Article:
OPENING NOTES

Cooking up gold, Watergate memories and the measure of a mountain

June 29 1992

OPENING NOTES

Cooking up gold, Watergate memories and the measure of a mountain

June 29 1992

OPENING NOTES

Cooking up gold, Watergate memories and the measure of a mountain

BEHIND EVERY GREAT MAN...

Since he announced four months ago that he may run for president, Dallas biffionaire Ross Perot has shaped his good-ol'-boy image through timely appearances on radio and TV call-in shows. But his wife, Margot, who met her diminutive match in 1956 on a blind date, has carefully shunned the lime-light. Recently, the 58-year-old toast of the Texas charity-ball circuit allowed Washington journalist Sandra McElwaine a peek inside her life and her Texas estate. The result is the first fulllength profile of the demure mother of five, which will appear in the September issue of the straitlaced, all-American monthly Good Housekeeping. “She’s not a Cosmopolitan or a Vanity Fair type,” McElwaine told Maclean’s. “She’s terribly down-to-earth, conventional and yet her own woman.” In the article, Margot reveals a rare glimpse of her views as an advocate of abortion rights and other women’s issues. “Above all,” said McElwaine, “she’s a devoted wife—and family is her number 1 priority.”

LEGACY OF A SCANDAL

On June 17, 1972, four men broke into the Democratic National Committee office in Washington as part of a conspiracy that went all the way up the ladder of the Republican administration to Richard Nixon, who resigned as president in 1974. With the help of an anonymous source identified only as “Deep Throat,” Washington Post reporters Bob Woodward and Carl Bernstein uncovered a story of corruption that still haunts American politics: Watergate. On its 20th anniversary last week, participants and observers recalled the biggest scandal in U.S. history:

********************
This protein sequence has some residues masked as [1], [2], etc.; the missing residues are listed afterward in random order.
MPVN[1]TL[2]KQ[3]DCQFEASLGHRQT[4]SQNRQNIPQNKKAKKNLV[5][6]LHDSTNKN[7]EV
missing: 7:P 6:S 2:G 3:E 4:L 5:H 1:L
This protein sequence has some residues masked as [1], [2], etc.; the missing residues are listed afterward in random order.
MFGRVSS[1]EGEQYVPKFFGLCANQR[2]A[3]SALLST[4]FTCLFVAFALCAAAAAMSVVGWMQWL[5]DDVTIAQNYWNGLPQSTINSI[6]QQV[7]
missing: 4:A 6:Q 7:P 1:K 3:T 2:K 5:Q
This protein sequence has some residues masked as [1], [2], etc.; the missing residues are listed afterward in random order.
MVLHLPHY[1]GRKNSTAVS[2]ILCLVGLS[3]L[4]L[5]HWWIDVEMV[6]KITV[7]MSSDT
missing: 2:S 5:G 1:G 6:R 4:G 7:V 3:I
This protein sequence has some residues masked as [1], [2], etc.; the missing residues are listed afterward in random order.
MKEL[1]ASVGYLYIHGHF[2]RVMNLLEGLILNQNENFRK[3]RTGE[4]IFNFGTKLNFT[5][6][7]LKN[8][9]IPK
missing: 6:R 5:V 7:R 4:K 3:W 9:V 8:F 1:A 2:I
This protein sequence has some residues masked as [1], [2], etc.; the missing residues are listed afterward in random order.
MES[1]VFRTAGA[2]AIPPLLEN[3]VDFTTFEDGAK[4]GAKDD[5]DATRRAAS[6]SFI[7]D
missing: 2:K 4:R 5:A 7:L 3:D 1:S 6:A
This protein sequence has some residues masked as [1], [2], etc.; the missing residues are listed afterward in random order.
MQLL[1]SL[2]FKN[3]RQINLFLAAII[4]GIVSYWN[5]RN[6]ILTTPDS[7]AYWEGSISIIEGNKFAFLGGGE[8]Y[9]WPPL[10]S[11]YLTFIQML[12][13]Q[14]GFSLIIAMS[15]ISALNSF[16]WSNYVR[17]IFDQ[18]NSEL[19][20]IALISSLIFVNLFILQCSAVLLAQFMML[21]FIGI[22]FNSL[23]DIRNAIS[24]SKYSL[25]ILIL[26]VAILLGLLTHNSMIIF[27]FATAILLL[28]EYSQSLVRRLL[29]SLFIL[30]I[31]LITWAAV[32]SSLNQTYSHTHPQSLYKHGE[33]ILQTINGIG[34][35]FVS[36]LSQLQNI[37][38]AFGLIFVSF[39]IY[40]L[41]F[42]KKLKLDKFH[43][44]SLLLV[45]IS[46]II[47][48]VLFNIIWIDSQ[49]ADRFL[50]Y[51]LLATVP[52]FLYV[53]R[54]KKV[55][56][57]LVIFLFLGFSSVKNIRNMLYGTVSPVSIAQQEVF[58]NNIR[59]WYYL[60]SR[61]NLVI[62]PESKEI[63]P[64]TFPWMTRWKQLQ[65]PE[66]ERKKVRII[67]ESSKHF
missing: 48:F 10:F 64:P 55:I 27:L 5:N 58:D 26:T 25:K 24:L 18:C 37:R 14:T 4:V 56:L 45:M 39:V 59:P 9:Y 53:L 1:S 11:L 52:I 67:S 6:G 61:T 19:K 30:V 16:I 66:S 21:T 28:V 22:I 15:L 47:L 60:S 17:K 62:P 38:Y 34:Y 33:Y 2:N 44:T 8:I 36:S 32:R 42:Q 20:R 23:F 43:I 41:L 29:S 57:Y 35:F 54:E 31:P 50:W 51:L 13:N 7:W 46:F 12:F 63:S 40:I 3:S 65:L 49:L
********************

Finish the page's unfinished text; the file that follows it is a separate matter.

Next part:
“And suddenly it was over. The most intense moment of our lives. The President had resigned.”

—Benjamin C. Bradlee, vicepresident-at-large, The Washington Post

“I regret that it failed. I still totally believe in Richard Nixon. Yes, sir.” —G. Gordon Liddy, leader of the Watergate break-in team, on NBC’S Today show

“I was ashamed to be part of the whole thing. I did not want myself to be involved in the downfall of a president of the United States.”

—Watergate burglar Eugenio Martinez

“I hope politicians have learned you can’t fool around with stupid things like a break-in that you can’t cover up.”

—Former president Gerald Ford, who granted Nixon an official pardon in 1974

A movable Olympics

As Canada’s athletes sprint into the final three weeks of training for next month’s Olympic Games in Barcelona, a second group of Canadians is dashing towards a world championship, as well. But instead of lifting weights and throwing javelins, those contestants are pickling salmon—in preparation for the 1992 Culinary Olympics to be held in Frankfurt in October. The seven-chef team, led by Fred Zimmerman, 52, executive chef at the Westin Hotel in Calgary, is pinning its

gold-medal hopes on an impressive all-Canadian menu: marinated salmon crêpes with golden caviar, pheasant smoked in cherry wood and a side order of potato lasagna layered with savoy cabbage and fiddleheads. For dessert, the team offers a wild rice croquant graced with cherries and rhubarb butter. Said Zimmerman, a veteran culinary Olympian who has won five gold medals over the past 16 years: “As in the sporting Olympics, the cornpetition is very demanding. But we have a fantastic team.”

Lunch on the lawn